In vRealize Operations Manager, you use alerts on a group to review the summary alert information for hosts and virtual machine descendant objects so that you can see how the state of one object type can affect the state of the other.

As a network operations center engineer, you are responsible for monitoring a group of hosts and virtual machines for the sales department. As part of your daily tasks, you check the state of the objects in the group to determine if there are any immediate problems or any upcoming problems based on generated alerts. To do this you start with your group of objects, particularly the host systems in the group, and review the information in the Summary tab.

In this example, the group includes the following object alerts.

Host has memory contention caused by a few virtual machines is a Health alert

Virtual Machine has chronic high memory workload is a Risk alert

Virtual Machine is demanding more CPU than the configured limit is a Risk alert

Virtual Machine has large disk snapshots is an Efficiency alert

The following method of evaluating alerts on the Summary tab is provided as an example for using vRealize Operations Manager and is not definitive. Your troubleshooting skills and your knowledge of the particulars of your environment determine which methods work for you.

Create a group that includes virtual machines and the hosts on which they run. For example, Sales Dept VMs and Hosts. For an example of how to create a similar group, see Create a Custom Accounting Department Group.

Review how the Summary tab works with object groups and related hierarchies. See Evaluating Object Summary Information.

1

In the left pane of vRealize Operations Manager, click the Environment icon.

2

In the center pane, click the Groups tab and click your Sales Dept VMs and Hosts group.

3

To view the alerts for a host and the associated child virtual machines, in the left pane, click Host System and click the host name in the lower left pane.

The Summary tab displays the Health, Risk, and Efficiency badges, the top alerts for the host. Because the group is still the focus, the alerts for the child virtual machines do not appear in the Top Alerts for Descendants widgets.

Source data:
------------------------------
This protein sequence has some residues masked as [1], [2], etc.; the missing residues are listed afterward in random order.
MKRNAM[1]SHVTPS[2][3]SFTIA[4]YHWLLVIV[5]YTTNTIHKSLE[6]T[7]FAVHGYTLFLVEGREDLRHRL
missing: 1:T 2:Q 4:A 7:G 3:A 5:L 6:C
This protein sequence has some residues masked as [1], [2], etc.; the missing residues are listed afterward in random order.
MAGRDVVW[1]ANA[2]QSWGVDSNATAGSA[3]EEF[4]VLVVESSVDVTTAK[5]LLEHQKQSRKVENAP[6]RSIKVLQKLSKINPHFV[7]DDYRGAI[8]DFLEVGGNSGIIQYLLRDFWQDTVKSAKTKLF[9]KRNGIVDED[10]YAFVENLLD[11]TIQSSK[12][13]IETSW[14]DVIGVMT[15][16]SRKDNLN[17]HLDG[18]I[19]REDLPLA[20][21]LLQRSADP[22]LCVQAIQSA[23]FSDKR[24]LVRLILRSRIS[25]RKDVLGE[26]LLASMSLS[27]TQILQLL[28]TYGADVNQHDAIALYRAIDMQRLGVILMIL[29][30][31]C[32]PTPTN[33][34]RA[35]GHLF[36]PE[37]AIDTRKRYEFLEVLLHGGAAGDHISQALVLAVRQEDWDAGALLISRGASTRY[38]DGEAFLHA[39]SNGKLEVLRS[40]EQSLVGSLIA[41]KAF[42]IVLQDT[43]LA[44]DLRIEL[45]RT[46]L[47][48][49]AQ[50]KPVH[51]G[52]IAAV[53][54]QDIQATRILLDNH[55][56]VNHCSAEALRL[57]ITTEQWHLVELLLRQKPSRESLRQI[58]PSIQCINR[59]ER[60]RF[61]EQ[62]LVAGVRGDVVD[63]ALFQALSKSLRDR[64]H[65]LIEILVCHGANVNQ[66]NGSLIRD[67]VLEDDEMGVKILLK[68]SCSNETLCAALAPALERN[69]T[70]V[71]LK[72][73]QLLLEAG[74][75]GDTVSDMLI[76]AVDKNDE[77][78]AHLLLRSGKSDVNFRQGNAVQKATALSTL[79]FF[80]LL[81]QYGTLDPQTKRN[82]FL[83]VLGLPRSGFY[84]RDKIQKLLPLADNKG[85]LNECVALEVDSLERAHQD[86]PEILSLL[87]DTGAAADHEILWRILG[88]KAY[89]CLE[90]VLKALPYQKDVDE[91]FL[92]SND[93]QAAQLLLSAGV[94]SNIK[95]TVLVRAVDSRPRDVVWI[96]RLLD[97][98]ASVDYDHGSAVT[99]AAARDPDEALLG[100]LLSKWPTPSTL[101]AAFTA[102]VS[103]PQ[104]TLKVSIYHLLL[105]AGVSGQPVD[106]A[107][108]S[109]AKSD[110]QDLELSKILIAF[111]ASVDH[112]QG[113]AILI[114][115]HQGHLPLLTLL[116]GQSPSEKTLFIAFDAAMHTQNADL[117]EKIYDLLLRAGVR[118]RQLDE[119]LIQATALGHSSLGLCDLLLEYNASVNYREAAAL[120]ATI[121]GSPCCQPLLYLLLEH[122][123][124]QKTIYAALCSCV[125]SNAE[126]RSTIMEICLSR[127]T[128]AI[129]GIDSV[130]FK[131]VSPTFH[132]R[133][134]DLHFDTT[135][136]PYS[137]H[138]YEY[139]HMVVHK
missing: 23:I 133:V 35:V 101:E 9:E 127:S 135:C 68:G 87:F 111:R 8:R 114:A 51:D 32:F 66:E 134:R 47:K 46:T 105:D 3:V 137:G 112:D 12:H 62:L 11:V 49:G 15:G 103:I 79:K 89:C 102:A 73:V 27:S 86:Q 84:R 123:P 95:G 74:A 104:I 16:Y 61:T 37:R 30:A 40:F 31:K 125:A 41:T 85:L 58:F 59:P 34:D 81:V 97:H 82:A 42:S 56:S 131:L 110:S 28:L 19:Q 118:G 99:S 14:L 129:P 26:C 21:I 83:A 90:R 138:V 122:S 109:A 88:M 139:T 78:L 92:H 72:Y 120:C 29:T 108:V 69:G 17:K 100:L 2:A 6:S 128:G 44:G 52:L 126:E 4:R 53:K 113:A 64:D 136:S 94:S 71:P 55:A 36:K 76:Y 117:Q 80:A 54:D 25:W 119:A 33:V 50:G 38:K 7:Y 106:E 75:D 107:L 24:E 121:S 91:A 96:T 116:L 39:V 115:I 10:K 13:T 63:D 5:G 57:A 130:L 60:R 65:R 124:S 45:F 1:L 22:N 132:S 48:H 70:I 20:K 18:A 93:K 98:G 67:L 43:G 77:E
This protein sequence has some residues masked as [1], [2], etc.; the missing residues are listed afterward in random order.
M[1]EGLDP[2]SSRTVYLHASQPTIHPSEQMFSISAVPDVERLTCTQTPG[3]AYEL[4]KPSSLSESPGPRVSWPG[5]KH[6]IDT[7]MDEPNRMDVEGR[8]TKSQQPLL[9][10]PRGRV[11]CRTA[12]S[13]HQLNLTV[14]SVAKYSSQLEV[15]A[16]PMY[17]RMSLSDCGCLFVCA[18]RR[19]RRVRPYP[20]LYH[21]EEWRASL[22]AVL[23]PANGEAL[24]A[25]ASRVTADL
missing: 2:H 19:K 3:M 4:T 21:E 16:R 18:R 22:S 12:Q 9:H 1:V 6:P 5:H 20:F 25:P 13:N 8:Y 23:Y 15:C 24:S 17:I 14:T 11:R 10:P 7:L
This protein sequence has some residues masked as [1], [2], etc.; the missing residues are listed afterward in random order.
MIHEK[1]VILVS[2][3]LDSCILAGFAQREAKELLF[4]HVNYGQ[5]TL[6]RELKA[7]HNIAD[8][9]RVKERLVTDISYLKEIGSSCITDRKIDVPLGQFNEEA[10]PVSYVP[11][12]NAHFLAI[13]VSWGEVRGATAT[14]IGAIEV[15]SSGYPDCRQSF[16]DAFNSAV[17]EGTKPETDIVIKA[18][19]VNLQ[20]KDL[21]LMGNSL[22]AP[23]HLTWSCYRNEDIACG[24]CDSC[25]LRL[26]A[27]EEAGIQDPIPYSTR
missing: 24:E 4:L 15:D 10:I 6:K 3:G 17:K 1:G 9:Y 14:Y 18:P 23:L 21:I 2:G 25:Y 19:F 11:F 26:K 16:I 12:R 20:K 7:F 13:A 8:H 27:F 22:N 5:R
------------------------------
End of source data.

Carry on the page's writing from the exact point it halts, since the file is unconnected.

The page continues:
4

To view the Summary tab for the host so that you can also work with the child virtual machines, click the right arrow to the right of the host name in the lower left pane.

5

Select the vSphere Hosts and Clusters, located in the upper part of the left pane.

To work with alerts for child virtual machines, the host in the vSphere Hosts and Clusters hierarchy must be the focus of the Summary tab rather than the host as member of the object group.

6

To view the alert details for an alert in the Top Health Alert pane, click the Host has memory contention caused by a few virtual machines alert name.

When multiple objects are affected, and you click the alert link to view the details, the Health Issues dialog box appears. If there is only one object affected, the Alert Details Summary tab for the object is displayed.

7

On the Alert Details Summary tab, begin evaluating the recommendations and triggered symptoms.

A recommendation for this generated alert is to move some virtual machines with high memory workload from this host to a host with more available memory.

8

To return to the object Summary tab so that you can review alerts for any descendant virtual machines, click the back button located to the left of the left pane toolbar icons.

The host is again the focus of the object Summary tab. Generated alerts for the child virtual machines appear in one or more of the Top Alerts for Descendants panes.

9

Click on each virtual machine alert and evaluate the information provided on the Alert Details Summary tab.

Virtual Machine Alert

Evaluation

Virtual Machine has chronic high memory workload

The recommendation is to add more memory to this virtual machine.

If one or more virtual machines are experiencing high workload, this situation is probably contributing to the host memory contention alert. These virtual machines are candidates for moving to a host with more available memory. Moving the virtual machines can resolve the host memory contention alert and the virtual machine alert.

Virtual Machine is demanding more CPU than the configured limit

The recommendations include increasing or removing the CPU limits on this virtual machine.

If one or more virtual machines are demanding more CPU than is configured, and the host is experiencing memory contention, then you cannot add CPU resources to the virtual machine without further stressing the host. These virtual machines are candidates for moving to a host with more available memory. Moving the virtual machines would allow you to increase the CPU count and resolve the virtual machine alert, and might resolve the host memory contention alert.

10

Based on your evaluation, take action based on the child virtual machine recommendations.

After you take action, it will take a few collection cycles to determine if your actions resolved the virtual machine and host alerts.

After a few collection cycles, look again at your Sales VMs and Hosts group to determine if the alerts are canceled and no longer appear in the object Summary tab. If the alerts are still present, see User Scenario: Investigate the Root Cause of a Problem by Using the Troubleshooting Tab Options for an example troubleshooting workflow.